Provocative bastard. Owen was only two years older than Caleb. He tore his gaze away from Caleb’s throat and let out a snarl. There was no other word for the guttural sound that emerged. “Actually, I believe they say ‘cast pearls before swine’.”

Caleb’s mouth twitched. He obviously didn’t think Owen would notice the way he’d snuck an additional finger on to the spine of the card, trying for extra purchase. “Then they are sadly deluded. The phrase is ‘dust before the broom’, surely.” He tugged.

Owen was ready for him. He’d placed his foot nearer to Caleb’s, surreptitiously balancing himself for any further attack. He tightened his grip and tugged back in his direction. Caleb’s body jerked and the card creased in protest along one corner. Owen used Caleb’s momentary surprise to push his knee between his lover’s thighs, anchoring him against the counter.

“You’re perverting this, Caleb. This… discussion.”

Owen immediately realised he should never have used the “p” word. Caleb raised an eyebrow and licked his lips. It was his favourite “pervert” look, and Owen felt the muscles in his buttocks clench as if he were preparing for flight or flight. He wanted to move his feet, but not to help him fight for a bloody Christmas card. He found he wanted to move them much nearer his companion. Actually, they wanted to be bare, and tucked possessively around Caleb’s ankles, supporting his own body as he crouched above Caleb, who would be lying beneath him, arching up and moaning…

Discussion, you say?” Caleb hissed into Owen’s ear.

Owen jerked back, startled. Bloody hell, they were now inches from each other, clutching at nothing more than a rectangular piece of card. Glitter sparkled on his palms and he could see more of it stuck to Caleb’s forearm. How ludicrous must they look? He stared into the other man’s black pupils, felt his breath catch. A strand of Caleb’s hair had fallen forward over his ear and teased against his cheek. Owen glanced at the curl, knowing how soft it’d feel. He imagined it brushing across his belly, trailing slowly and smoothly across his nude, hot skin, down towards his spread thighs. His flesh felt uncomfortable in his clothing, despite his casual jeans and loose shirt. When he looked up from the errant lock of hair, he saw Caleb’s cheeks were flushed. There was the flicker of strong emotion in his eyes—a slim tongue of flame in his irises.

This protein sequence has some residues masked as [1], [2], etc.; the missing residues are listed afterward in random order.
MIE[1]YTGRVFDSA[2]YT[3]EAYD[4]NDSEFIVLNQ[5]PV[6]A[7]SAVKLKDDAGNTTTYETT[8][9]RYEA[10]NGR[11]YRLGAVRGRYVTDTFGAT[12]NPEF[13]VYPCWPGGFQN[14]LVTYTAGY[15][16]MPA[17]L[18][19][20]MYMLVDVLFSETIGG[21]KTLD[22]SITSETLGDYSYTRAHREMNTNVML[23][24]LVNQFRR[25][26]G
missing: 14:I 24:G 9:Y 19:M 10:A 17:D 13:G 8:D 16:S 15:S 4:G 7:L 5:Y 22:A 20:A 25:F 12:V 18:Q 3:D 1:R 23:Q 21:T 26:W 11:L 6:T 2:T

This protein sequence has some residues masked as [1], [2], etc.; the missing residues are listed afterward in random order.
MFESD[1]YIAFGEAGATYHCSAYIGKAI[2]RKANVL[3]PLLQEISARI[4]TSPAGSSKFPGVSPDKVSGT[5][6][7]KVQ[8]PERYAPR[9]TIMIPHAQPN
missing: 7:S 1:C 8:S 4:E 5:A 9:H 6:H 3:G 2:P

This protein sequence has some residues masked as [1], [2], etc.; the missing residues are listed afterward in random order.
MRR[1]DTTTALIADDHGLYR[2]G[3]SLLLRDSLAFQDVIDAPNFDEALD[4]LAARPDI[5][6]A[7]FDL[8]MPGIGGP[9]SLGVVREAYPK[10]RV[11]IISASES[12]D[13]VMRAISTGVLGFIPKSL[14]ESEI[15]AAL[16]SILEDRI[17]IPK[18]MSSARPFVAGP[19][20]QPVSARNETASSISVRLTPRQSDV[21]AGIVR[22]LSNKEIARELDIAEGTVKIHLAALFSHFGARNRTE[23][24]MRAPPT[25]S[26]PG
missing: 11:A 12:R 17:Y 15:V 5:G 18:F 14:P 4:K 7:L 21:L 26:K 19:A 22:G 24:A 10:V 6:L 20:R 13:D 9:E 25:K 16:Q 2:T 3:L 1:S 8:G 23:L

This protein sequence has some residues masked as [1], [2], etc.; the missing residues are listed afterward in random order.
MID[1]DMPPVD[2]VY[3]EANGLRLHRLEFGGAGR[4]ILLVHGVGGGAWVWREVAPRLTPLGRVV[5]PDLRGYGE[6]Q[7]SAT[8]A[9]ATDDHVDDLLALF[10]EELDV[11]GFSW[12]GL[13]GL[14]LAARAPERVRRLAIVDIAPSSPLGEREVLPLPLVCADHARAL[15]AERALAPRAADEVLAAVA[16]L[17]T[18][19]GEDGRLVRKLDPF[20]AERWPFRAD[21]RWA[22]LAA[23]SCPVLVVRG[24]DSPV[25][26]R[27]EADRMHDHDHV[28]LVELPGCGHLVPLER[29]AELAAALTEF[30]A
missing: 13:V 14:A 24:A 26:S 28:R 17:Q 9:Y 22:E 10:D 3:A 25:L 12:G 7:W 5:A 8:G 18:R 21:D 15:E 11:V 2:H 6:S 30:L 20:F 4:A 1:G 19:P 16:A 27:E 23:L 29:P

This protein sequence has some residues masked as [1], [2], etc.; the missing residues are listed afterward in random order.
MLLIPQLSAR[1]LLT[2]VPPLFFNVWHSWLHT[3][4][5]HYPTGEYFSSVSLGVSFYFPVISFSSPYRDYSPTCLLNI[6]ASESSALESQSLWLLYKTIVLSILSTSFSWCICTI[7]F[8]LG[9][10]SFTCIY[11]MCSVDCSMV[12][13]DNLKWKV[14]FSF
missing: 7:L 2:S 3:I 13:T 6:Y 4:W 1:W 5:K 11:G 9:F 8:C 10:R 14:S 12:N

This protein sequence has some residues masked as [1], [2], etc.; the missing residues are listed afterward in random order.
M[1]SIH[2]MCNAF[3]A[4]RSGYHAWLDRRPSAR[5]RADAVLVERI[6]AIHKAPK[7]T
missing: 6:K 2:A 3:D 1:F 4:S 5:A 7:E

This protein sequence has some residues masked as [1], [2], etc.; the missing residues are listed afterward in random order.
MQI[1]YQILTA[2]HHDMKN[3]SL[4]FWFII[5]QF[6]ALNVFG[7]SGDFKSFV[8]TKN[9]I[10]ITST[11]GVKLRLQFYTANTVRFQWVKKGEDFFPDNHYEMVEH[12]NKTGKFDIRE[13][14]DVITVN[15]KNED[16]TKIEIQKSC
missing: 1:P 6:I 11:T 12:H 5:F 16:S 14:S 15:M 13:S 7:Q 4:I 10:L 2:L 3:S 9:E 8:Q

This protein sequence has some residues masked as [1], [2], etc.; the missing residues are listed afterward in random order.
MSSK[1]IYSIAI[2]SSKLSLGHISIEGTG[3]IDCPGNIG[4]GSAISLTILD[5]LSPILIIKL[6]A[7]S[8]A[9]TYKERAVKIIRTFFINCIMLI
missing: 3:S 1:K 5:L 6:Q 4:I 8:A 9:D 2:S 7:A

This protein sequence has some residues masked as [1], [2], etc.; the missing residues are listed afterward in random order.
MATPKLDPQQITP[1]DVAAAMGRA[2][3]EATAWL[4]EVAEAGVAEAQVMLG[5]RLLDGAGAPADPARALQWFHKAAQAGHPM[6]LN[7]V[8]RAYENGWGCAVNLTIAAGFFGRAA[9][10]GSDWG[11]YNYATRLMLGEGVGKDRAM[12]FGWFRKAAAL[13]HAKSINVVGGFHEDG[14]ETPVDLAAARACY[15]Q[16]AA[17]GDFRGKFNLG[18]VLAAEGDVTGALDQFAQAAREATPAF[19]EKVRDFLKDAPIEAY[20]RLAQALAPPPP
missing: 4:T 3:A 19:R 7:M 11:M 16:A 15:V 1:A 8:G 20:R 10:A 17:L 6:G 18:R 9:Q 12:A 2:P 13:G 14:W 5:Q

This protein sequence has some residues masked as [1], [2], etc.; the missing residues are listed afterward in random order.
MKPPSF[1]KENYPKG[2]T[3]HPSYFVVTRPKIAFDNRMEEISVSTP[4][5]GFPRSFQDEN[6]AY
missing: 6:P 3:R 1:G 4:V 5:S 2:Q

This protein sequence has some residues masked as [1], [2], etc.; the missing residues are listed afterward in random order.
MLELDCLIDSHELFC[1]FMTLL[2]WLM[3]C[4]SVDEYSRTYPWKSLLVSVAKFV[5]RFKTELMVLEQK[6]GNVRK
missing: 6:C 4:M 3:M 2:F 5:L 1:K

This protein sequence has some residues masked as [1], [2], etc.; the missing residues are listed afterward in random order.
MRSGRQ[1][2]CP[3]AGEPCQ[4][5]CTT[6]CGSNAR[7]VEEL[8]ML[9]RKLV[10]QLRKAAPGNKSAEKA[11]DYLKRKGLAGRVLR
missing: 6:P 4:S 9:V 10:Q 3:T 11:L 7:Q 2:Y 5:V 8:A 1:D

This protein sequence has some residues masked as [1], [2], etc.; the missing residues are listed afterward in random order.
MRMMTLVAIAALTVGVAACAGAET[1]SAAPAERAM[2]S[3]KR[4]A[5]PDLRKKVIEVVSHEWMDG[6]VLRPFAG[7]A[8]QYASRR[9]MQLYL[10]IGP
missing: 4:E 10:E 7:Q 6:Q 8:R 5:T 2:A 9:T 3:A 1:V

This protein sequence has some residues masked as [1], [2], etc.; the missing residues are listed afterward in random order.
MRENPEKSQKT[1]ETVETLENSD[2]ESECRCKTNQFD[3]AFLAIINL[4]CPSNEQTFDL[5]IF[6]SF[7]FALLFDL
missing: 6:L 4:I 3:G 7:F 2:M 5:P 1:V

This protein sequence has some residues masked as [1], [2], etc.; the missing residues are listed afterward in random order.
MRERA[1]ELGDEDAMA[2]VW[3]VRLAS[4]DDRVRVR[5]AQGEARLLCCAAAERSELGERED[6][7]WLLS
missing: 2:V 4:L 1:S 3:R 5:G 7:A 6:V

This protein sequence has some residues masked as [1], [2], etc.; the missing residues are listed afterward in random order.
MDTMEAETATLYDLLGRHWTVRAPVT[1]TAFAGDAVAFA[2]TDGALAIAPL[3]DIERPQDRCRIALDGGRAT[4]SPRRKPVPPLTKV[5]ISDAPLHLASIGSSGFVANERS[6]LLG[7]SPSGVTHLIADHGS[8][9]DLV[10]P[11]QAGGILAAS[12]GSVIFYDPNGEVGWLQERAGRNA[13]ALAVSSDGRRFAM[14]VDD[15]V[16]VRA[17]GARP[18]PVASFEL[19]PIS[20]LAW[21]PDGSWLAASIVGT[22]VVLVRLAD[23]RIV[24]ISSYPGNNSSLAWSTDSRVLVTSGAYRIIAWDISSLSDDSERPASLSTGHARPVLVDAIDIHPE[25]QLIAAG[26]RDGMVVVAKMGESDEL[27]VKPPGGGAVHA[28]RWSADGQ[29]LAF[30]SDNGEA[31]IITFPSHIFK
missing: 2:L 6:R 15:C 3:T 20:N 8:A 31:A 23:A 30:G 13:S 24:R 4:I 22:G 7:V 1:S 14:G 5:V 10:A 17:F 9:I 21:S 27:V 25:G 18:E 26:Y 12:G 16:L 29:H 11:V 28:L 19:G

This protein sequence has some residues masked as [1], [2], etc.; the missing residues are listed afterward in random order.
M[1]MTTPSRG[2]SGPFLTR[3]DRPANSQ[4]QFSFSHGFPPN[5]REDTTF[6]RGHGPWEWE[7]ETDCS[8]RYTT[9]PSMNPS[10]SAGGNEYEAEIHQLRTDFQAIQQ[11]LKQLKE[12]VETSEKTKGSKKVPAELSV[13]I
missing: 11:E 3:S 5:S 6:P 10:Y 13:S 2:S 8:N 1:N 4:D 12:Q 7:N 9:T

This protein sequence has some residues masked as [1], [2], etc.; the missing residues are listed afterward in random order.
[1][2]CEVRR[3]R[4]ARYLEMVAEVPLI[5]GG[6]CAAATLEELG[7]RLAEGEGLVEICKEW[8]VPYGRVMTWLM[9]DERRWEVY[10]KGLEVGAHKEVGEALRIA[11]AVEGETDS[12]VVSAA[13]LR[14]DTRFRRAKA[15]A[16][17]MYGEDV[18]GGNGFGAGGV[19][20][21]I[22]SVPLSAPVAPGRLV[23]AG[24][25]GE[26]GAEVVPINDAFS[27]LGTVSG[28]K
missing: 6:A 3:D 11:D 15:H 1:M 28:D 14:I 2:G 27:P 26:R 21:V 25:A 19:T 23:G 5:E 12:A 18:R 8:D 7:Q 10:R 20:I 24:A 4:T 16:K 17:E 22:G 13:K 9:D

“Discussion. Yes, Matheson.” Owen cleared his rather painfully tight throat. “You’re losing the point, so you use distraction. I am not so—”

“—easily distracted?” Caleb moved his free hand on the counter top and his thumb brushed at the hairs on the back of Owen’s hand. They sprang up at his touch like reeds under a sudden breeze.

Owen cursed the fact he couldn’t control his smallest reactions. “No. I’m not. You should learn to choose your battles.”

“They also say possession is nine tenths of the law.” Caleb sighed as if resigned, his eyes following the path of his thumb, watching it stroke along the pale-blue veins under Owen’s skin. He ran it apparently aimlessly along the dark-skinned forearm, up towards the elbow. Owen’s shirt was short sleeved, and his bare skin goose bumped underneath the caress. Caleb licked his lips again, as if he wanted to lick gently at the million little bumps. All of them.

But he didn’t relax the grip of his other hand, clamped to the Christmas card.